The short version is that Vincent Connare created the font in the mid-90s, inspired by the handwritten lettering from Batman: The Dark Knight Returns by Frank Miller.
Connare recognized that comic books employed lettering that was hand-drawn to fit each individual box or bubble, providing both flexibility and variety. He drew each letter numerous times until satisfied that every glyph had it’s own unique shape and curve, while still functioning as a family.
Due to its form we classify it as both a sans serif and a casual script font, because the letters mimic handwritten characters that do not connect; but it’s not considered a typeface by most due to the lack of an italic or bold variant. Overall, Comic Sans is composed of rounded letters that would appear to have been drawn carefully in thick black marker by a child learning the alphabet. No sharp points are found in its letterforms. It’s the result of someone attempting to make a font out of alphabet soup.
And now it’s everywhere and polarises everyone who sees it. In fact, I wrote a disparaging article about it years ago (no longer online). But there have been suggestions that Comic Sans is good for dyslexic readers (although this has also been refuted).
If you want to use a font made for low vision readers, I suggest Atkinson Hyperlegible.
The wonderful Estelle Caswell did a video for Vox about the Cooper Black font and its prevalence in pop culture:
There’s a typeface that has made a resurgence in the last couple of years. It’s appeared on hip hop album covers, food packaging, and advertising. Perhaps you know it from the Garfield comics, Tootsie Roll logo, or the Pet Sounds album cover by the Beach Boys. It’s called Cooper Black, and its popularity and ubiquity has never waned in the hundred years since it was first designed.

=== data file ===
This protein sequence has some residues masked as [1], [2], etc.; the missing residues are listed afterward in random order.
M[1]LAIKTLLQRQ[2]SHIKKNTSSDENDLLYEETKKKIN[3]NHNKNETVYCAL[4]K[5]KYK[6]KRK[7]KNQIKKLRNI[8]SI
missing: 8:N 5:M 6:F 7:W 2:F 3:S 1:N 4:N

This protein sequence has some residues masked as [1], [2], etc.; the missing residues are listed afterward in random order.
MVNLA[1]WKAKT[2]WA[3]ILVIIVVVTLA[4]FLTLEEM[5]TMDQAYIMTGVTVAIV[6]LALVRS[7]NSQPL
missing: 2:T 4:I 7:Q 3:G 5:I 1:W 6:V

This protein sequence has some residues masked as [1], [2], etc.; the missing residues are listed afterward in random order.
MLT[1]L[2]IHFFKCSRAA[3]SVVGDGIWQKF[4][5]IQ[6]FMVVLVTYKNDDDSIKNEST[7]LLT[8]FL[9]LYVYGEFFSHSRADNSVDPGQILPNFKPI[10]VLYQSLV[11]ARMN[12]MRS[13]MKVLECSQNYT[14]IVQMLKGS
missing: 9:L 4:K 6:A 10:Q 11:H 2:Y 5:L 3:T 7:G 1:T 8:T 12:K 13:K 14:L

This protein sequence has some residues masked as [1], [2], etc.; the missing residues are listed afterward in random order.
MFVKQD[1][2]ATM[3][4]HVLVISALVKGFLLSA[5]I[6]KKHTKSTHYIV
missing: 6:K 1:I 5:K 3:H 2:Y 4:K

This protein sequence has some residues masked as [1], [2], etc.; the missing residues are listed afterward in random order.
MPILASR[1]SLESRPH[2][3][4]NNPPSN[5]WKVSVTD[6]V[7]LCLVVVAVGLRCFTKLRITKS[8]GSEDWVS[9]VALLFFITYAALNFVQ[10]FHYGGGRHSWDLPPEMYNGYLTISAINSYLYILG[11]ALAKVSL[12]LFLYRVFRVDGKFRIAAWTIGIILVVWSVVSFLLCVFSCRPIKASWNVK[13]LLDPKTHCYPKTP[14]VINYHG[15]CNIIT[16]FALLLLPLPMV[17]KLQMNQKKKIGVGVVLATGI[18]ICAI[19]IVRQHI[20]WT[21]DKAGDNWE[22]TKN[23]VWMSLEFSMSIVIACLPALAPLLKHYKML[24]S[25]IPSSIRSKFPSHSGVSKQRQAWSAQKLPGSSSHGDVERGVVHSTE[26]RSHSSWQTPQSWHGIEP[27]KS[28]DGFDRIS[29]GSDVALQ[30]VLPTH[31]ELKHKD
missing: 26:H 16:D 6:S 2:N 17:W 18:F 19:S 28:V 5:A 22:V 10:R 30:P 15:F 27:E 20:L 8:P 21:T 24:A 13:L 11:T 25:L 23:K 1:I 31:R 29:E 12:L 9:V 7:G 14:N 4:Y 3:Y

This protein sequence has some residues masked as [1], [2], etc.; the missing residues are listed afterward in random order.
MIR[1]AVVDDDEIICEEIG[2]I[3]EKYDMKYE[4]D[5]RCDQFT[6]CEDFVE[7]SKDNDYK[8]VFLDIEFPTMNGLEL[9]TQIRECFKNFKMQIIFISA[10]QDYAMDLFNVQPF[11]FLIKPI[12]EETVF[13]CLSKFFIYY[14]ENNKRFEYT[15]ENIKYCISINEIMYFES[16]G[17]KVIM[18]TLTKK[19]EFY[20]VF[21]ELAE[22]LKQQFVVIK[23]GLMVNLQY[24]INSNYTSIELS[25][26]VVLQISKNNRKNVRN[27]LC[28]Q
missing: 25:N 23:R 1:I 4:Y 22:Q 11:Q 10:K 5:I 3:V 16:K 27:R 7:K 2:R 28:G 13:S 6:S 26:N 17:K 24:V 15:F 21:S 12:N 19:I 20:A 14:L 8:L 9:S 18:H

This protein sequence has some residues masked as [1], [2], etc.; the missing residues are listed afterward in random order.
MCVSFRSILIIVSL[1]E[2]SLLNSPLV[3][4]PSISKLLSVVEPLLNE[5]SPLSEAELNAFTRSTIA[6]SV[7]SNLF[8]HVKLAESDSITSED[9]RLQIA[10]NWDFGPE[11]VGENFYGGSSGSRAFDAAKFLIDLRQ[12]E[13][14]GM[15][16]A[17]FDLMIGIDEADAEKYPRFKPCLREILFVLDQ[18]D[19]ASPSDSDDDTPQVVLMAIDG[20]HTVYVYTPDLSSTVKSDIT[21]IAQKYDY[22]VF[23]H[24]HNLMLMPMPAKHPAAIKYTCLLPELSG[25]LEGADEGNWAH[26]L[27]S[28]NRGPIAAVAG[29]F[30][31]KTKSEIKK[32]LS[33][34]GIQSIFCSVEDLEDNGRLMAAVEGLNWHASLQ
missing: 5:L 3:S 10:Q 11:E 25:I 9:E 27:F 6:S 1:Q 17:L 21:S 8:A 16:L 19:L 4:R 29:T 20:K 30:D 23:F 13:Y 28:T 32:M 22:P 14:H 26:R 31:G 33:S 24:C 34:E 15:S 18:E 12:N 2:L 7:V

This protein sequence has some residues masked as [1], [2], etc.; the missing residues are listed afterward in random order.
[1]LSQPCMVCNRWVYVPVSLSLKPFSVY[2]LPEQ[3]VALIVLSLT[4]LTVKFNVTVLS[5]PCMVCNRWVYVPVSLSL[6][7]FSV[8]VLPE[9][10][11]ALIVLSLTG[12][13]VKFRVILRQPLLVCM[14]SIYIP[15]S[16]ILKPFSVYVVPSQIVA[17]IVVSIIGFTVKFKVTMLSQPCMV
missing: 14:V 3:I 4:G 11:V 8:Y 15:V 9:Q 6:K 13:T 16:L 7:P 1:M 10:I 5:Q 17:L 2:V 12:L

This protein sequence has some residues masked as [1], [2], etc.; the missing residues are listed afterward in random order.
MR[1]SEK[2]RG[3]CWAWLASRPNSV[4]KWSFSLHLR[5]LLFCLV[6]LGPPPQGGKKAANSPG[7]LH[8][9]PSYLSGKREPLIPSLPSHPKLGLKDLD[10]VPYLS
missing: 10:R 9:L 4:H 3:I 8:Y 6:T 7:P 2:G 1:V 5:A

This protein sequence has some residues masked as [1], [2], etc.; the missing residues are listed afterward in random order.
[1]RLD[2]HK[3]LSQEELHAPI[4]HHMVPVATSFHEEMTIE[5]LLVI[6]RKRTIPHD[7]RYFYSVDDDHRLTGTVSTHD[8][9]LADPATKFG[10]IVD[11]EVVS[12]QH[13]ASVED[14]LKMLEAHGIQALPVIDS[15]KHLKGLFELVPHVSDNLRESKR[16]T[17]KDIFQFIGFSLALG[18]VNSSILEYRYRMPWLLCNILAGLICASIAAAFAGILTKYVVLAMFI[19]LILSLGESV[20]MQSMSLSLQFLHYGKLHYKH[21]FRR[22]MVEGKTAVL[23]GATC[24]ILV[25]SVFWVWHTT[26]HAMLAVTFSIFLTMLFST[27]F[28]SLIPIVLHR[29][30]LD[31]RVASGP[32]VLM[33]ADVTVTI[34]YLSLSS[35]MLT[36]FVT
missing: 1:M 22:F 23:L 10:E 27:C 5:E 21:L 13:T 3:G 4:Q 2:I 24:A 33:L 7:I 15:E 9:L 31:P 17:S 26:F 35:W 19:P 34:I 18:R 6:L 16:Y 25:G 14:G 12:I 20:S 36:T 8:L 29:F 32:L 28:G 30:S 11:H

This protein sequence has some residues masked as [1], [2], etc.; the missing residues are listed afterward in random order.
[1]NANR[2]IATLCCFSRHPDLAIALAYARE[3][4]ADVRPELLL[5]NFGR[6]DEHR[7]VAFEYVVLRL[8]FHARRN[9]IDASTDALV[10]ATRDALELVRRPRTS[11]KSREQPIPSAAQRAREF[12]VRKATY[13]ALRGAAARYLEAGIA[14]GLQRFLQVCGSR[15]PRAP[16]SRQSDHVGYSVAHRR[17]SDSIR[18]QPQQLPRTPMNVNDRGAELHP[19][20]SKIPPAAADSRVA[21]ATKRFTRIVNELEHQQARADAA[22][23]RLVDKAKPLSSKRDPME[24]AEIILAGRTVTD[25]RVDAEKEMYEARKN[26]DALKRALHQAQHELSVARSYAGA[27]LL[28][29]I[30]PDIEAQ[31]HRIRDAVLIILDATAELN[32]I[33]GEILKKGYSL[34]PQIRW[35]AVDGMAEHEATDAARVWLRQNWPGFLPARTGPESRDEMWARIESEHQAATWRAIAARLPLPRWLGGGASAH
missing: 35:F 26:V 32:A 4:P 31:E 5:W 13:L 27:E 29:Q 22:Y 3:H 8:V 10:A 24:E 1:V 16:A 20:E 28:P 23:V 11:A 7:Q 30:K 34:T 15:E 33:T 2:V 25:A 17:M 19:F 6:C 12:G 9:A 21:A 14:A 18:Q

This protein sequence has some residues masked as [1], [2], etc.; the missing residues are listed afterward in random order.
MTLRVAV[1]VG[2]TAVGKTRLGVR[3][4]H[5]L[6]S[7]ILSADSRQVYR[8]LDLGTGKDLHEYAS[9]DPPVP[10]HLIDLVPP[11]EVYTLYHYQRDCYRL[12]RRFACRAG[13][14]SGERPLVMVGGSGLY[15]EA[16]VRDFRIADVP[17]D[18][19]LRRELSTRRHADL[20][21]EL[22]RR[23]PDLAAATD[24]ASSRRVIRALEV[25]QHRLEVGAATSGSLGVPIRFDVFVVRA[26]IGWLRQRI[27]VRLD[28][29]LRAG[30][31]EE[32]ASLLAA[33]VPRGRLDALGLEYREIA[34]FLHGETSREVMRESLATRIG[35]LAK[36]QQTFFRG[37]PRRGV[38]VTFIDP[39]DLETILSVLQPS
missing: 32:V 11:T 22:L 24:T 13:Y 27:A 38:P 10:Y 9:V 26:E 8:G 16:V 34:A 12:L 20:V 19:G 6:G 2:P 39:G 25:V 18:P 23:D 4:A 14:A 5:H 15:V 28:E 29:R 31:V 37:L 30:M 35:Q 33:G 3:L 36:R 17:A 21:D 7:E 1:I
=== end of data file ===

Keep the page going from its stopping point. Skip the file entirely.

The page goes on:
I know I’ve seen it everywhere but I never realised just how much and I’d never connected the name (which I knew) to the typeface. I was also unaware of how versatile it was. Cooper Black is suddenly my new favourite font.
Stream the video below.
Over the last few years, I’ve taken more of a keen interest in accessibility.
I forget myself sometimes but when I remember, I add alt text to images on Twitter, reduce my use of emojis, and avoid ASCII memes like that 2020 meme from last week. Another element of improving accessibility is readable typography and Atkinson Hyperlegible is a step in the right direction.
What is Atkinson Hyperlegible?
- Increase legibility for readers with low vision
- Improve comprehension